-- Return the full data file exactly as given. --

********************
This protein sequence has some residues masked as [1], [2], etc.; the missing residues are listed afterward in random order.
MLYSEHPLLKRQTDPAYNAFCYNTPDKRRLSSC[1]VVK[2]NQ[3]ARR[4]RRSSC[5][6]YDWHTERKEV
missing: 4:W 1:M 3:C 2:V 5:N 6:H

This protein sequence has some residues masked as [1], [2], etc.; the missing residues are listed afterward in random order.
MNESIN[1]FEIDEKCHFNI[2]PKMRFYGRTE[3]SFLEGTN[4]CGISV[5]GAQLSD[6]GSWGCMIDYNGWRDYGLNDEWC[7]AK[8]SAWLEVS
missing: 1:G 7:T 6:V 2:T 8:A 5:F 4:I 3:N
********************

This protein sequence has some residues masked as [1], [2], etc.; the missing residues are listed afterward in random order.
MLYSEHPLLKRQTDPAYNAFCYNTPDKRRLSSC[1]VVK[2]NQ[3]ARR[4]RRSSC[5][6]YDWHTERKEV
missing: 4:W 1:M 3:C 2:V 5:N 6:H

This protein sequence has some residues masked as [1], [2], etc.; the missing residues are listed afterward in random order.
MNESIN[1]FEIDEKCHFNI[2]PKMRFYGRTE[3]SFLEGTN[4]CGISV[5]GAQLSD[6]GSWGCMIDYNGWRDYGLNDEWC[7]AK[8]SAWLEVS
missing: 1:G 7:T 6:V 2:T 8:A 5:F 4:I 3:N